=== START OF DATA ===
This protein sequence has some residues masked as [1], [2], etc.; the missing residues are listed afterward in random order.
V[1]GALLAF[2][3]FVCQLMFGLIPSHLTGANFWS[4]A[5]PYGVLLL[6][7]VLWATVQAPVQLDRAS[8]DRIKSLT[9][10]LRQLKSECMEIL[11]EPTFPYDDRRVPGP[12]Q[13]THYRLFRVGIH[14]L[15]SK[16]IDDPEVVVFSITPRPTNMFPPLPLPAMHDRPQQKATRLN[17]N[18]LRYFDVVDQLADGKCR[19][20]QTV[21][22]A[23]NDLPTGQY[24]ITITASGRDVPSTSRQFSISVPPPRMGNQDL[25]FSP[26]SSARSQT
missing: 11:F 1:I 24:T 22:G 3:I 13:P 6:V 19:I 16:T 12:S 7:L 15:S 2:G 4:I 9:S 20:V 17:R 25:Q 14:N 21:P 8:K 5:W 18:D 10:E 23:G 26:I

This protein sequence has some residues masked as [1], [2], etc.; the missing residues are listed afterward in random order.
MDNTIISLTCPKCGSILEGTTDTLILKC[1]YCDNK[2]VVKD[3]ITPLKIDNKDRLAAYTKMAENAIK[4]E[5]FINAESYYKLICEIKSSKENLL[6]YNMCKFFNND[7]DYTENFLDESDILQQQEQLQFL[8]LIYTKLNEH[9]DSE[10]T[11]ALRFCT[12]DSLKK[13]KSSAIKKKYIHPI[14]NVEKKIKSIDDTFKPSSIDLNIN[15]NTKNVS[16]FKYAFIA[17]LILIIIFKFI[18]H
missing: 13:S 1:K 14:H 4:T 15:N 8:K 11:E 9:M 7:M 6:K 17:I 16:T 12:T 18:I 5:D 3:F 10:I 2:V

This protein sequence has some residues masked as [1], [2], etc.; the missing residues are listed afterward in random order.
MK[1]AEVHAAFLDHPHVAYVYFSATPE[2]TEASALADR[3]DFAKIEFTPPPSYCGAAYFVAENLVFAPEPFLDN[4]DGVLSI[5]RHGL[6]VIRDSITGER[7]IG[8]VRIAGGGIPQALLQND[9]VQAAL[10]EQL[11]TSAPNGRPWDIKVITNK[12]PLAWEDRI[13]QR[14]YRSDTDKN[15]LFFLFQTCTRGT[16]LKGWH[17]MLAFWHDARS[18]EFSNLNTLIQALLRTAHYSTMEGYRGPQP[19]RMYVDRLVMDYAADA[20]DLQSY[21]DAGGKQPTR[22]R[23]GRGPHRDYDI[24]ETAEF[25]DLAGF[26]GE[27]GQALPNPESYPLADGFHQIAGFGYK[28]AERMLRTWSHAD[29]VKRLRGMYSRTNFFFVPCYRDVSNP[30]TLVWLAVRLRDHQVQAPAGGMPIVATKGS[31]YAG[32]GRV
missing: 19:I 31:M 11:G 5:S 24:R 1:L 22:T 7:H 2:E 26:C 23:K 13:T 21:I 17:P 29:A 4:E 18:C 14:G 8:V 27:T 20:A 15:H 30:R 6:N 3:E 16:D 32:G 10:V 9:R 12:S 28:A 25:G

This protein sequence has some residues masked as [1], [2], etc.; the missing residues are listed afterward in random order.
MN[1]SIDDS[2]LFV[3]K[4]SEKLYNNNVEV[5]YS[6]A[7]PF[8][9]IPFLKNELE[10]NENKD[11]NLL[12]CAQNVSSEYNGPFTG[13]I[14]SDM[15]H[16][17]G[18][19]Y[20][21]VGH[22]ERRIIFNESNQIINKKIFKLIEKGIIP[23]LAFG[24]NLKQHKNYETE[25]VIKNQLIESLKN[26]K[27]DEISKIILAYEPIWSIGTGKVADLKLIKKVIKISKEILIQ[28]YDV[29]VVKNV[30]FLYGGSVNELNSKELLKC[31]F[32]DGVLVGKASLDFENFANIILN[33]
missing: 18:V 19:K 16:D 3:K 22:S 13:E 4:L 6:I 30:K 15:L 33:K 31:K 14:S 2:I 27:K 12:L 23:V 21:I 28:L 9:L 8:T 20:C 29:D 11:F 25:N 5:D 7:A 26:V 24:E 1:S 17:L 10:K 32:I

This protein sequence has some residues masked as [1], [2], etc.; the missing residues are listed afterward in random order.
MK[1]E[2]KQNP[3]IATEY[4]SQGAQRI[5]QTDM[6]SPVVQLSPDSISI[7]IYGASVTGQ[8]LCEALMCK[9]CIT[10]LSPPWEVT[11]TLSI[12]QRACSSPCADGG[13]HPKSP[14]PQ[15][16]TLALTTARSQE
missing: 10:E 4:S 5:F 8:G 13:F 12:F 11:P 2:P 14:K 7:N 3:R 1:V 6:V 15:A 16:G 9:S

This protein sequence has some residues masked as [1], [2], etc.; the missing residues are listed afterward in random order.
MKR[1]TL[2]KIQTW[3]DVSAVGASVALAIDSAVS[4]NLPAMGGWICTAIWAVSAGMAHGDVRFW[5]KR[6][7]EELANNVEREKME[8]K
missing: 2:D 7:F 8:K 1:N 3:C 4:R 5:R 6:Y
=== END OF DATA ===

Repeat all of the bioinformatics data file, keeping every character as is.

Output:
This protein sequence has some residues masked as [1], [2], etc.; the missing residues are listed afterward in random order.
V[1]GALLAF[2][3]FVCQLMFGLIPSHLTGANFWS[4]A[5]PYGVLLL[6][7]VLWATVQAPVQLDRAS[8]DRIKSLT[9][10]LRQLKSECMEIL[11]EPTFPYDDRRVPGP[12]Q[13]THYRLFRVGIH[14]L[15]SK[16]IDDPEVVVFSITPRPTNMFPPLPLPAMHDRPQQKATRLN[17]N[18]LRYFDVVDQLADGKCR[19][20]QTV[21][22]A[23]NDLPTGQY[24]ITITASGRDVPSTSRQFSISVPPPRMGNQDL[25]FSP[26]SSARSQT
missing: 11:F 1:I 24:T 22:G 3:I 13:P 6:V 19:I 16:T 12:S 7:L 15:S 2:G 4:I 9:S 20:V 17:R 25:Q 14:N 21:P 8:K 5:W 18:D 10:E 23:G 26:I

This protein sequence has some residues masked as [1], [2], etc.; the missing residues are listed afterward in random order.
MDNTIISLTCPKCGSILEGTTDTLILKC[1]YCDNK[2]VVKD[3]ITPLKIDNKDRLAAYTKMAENAIK[4]E[5]FINAESYYKLICEIKSSKENLL[6]YNMCKFFNND[7]DYTENFLDESDILQQQEQLQFL[8]LIYTKLNEH[9]DSE[10]T[11]ALRFCT[12]DSLKK[13]KSSAIKKKYIHPI[14]NVEKKIKSIDDTFKPSSIDLNIN[15]NTKNVS[16]FKYAFIA[17]LILIIIFKFI[18]H
missing: 13:S 1:K 14:H 4:T 15:N 8:K 11:E 9:M 7:M 6:K 17:I 16:T 12:T 18:I 5:D 3:F 10:I 2:V

This protein sequence has some residues masked as [1], [2], etc.; the missing residues are listed afterward in random order.
MK[1]AEVHAAFLDHPHVAYVYFSATPE[2]TEASALADR[3]DFAKIEFTPPPSYCGAAYFVAENLVFAPEPFLDN[4]DGVLSI[5]RHGL[6]VIRDSITGER[7]IG[8]VRIAGGGIPQALLQND[9]VQAAL[10]EQL[11]TSAPNGRPWDIKVITNK[12]PLAWEDRI[13]QR[14]YRSDTDKN[15]LFFLFQTCTRGT[16]LKGWH[17]MLAFWHDARS[18]EFSNLNTLIQALLRTAHYSTMEGYRGPQP[19]RMYVDRLVMDYAADA[20]DLQSY[21]DAGGKQPTR[22]R[23]GRGPHRDYDI[24]ETAEF[25]DLAGF[26]GE[27]GQALPNPESYPLADGFHQIAGFGYK[28]AERMLRTWSHAD[29]VKRLRGMYSRTNFFFVPCYRDVSNP[30]TLVWLAVRLRDHQVQAPAGGMPIVATKGS[31]YAG[32]GRV
missing: 19:I 31:M 11:G 5:S 24:R 1:L 22:T 7:H 2:E 26:C 23:K 13:T 21:I 17:P 29:A 4:E 18:C 14:G 8:V 27:T 20:A 15:H 30:R 6:N 3:E 16:D 32:G 10:V 9:R 12:S 28:A 25:G

This protein sequence has some residues masked as [1], [2], etc.; the missing residues are listed afterward in random order.
MN[1]SIDDS[2]LFV[3]K[4]SEKLYNNNVEV[5]YS[6]A[7]PF[8][9]IPFLKNELE[10]NENKD[11]NLL[12]CAQNVSSEYNGPFTG[13]I[14]SDM[15]H[16][17]G[18][19]Y[20][21]VGH[22]ERRIIFNESNQIINKKIFKLIEKGIIP[23]LAFG[24]NLKQHKNYETE[25]VIKNQLIESLKN[26]K[27]DEISKIILAYEPIWSIGTGKVADLKLIKKVIKISKEILIQ[28]YDV[29]VVKNV[30]FLYGGSVNELNSKELLKC[31]F[32]DGVLVGKASLDFENFANIILN[33]
missing: 18:V 19:K 16:D 3:K 22:S 13:E 4:L 6:I 30:K 15:L 33:K 31:K 14:S 2:I 27:K 12:L 23:V 21:I 28:L 9:L 8:T 20:C 29:D 11:F 25:N 5:D 7:A 26:V 24:E 1:S 17:L 10:K 32:I

This protein sequence has some residues masked as [1], [2], etc.; the missing residues are listed afterward in random order.
MK[1]E[2]KQNP[3]IATEY[4]SQGAQRI[5]QTDM[6]SPVVQLSPDSISI[7]IYGASVTGQ[8]LCEALMCK[9]CIT[10]LSPPWEVT[11]TLSI[12]QRACSSPCADGG[13]HPKSP[14]PQ[15][16]TLALTTARSQE
missing: 10:E 4:S 5:F 8:G 13:F 12:F 11:P 2:P 14:K 7:N 3:R 1:V 6:V 15:A 16:G 9:S

This protein sequence has some residues masked as [1], [2], etc.; the missing residues are listed afterward in random order.
MKR[1]TL[2]KIQTW[3]DVSAVGASVALAIDSAVS[4]NLPAMGGWICTAIWAVSAGMAHGDVRFW[5]KR[6][7]EELANNVEREKME[8]K
missing: 2:D 7:F 8:K 1:N 3:C 4:R 5:R 6:Y